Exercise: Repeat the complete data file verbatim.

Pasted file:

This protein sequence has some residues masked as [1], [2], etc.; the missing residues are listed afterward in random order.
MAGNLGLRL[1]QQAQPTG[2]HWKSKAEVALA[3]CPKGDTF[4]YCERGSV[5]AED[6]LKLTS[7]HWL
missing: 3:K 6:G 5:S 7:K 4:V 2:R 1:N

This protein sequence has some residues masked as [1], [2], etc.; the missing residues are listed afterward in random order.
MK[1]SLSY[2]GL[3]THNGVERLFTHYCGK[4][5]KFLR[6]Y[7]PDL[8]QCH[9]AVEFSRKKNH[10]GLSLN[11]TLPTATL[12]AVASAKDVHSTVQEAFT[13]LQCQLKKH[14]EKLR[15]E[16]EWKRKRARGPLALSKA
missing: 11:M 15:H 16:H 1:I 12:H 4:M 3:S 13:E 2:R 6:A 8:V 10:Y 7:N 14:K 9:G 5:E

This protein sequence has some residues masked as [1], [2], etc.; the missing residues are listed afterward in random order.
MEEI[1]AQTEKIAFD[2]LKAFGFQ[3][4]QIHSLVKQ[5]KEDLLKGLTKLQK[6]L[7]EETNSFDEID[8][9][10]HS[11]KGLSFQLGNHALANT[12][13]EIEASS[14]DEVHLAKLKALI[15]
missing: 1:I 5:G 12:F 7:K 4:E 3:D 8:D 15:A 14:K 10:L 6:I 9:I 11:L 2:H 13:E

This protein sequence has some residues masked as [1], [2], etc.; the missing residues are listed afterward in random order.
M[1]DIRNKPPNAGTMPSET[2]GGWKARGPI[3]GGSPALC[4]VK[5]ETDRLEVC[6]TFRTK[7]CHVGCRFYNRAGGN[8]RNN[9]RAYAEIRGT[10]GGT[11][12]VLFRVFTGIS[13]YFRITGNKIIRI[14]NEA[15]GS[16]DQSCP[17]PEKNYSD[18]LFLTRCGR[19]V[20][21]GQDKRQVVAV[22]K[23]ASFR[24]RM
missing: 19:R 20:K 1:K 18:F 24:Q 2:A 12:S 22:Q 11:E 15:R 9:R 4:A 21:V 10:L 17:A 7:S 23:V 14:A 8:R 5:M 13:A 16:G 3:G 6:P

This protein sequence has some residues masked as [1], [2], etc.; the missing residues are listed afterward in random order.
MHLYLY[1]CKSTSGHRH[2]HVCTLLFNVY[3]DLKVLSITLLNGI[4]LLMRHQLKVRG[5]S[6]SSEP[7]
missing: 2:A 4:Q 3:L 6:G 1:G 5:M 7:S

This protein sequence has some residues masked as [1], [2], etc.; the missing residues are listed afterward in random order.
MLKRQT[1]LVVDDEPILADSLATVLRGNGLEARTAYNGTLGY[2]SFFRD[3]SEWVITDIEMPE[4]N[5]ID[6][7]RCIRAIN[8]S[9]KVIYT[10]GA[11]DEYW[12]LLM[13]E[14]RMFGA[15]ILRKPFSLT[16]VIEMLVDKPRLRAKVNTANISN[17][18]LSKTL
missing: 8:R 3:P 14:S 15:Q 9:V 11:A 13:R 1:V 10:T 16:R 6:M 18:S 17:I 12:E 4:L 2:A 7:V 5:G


This protein sequence has some residues masked as [1], [2], etc.; the missing residues are listed afterward in random order.
MAGNLGLRL[1]QQAQPTG[2]HWKSKAEVALA[3]CPKGDTF[4]YCERGSV[5]AED[6]LKLTS[7]HWL
missing: 3:K 6:G 5:S 7:K 4:V 2:R 1:N

This protein sequence has some residues masked as [1], [2], etc.; the missing residues are listed afterward in random order.
MK[1]SLSY[2]GL[3]THNGVERLFTHYCGK[4][5]KFLR[6]Y[7]PDL[8]QCH[9]AVEFSRKKNH[10]GLSLN[11]TLPTATL[12]AVASAKDVHSTVQEAFT[13]LQCQLKKH[14]EKLR[15]E[16]EWKRKRARGPLALSKA
missing: 11:M 15:H 16:H 1:I 12:H 4:M 3:S 13:E 2:R 6:A 8:V 10:Y 7:N 14:K 9:G 5:E

This protein sequence has some residues masked as [1], [2], etc.; the missing residues are listed afterward in random order.
MEEI[1]AQTEKIAFD[2]LKAFGFQ[3][4]QIHSLVKQ[5]KEDLLKGLTKLQK[6]L[7]EETNSFDEID[8][9][10]HS[11]KGLSFQLGNHALANT[12][13]EIEASS[14]DEVHLAKLKALI[15]
missing: 1:I 5:G 12:F 7:K 4:E 3:D 8:D 15:A 14:K 10:L 6:I 9:I 11:L 2:H 13:E

This protein sequence has some residues masked as [1], [2], etc.; the missing residues are listed afterward in random order.
M[1]DIRNKPPNAGTMPSET[2]GGWKARGPI[3]GGSPALC[4]VK[5]ETDRLEVC[6]TFRTK[7]CHVGCRFYNRAGGN[8]RNN[9]RAYAEIRGT[10]GGT[11][12]VLFRVFTGIS[13]YFRITGNKIIRI[14]NEA[15]GS[16]DQSCP[17]PEKNYSD[18]LFLTRCGR[19]V[20][21]GQDKRQVVAV[22]K[23]ASFR[24]RM
missing: 19:R 20:K 1:K 18:F 24:Q 2:A 12:S 22:Q 11:E 15:R 9:R 4:A 21:V 10:L 17:A 7:S 23:V 14:A 8:R 5:M 13:A 16:G 3:G 6:P

This protein sequence has some residues masked as [1], [2], etc.; the missing residues are listed afterward in random order.
MHLYLY[1]CKSTSGHRH[2]HVCTLLFNVY[3]DLKVLSITLLNGI[4]LLMRHQLKVRG[5]S[6]SSEP[7]
missing: 2:A 4:Q 3:L 6:G 1:G 5:M 7:S

This protein sequence has some residues masked as [1], [2], etc.; the missing residues are listed afterward in random order.
MLKRQT[1]LVVDDEPILADSLATVLRGNGLEARTAYNGTLGY[2]SFFRD[3]SEWVITDIEMPE[4]N[5]ID[6][7]RCIRAIN[8]S[9]KVIYT[10]GA[11]DEYW[12]LLM[13]E[14]RMFGA[15]ILRKPFSLT[16]VIEMLVDKPRLRAKVNTANISN[17][18]LSKTL
missing: 8:R 3:P 14:S 15:Q 9:V 11:A 13:R 1:V 10:T 16:R 6:M 18:S 17:I 12:E 4:L 2:A 7:V 5:G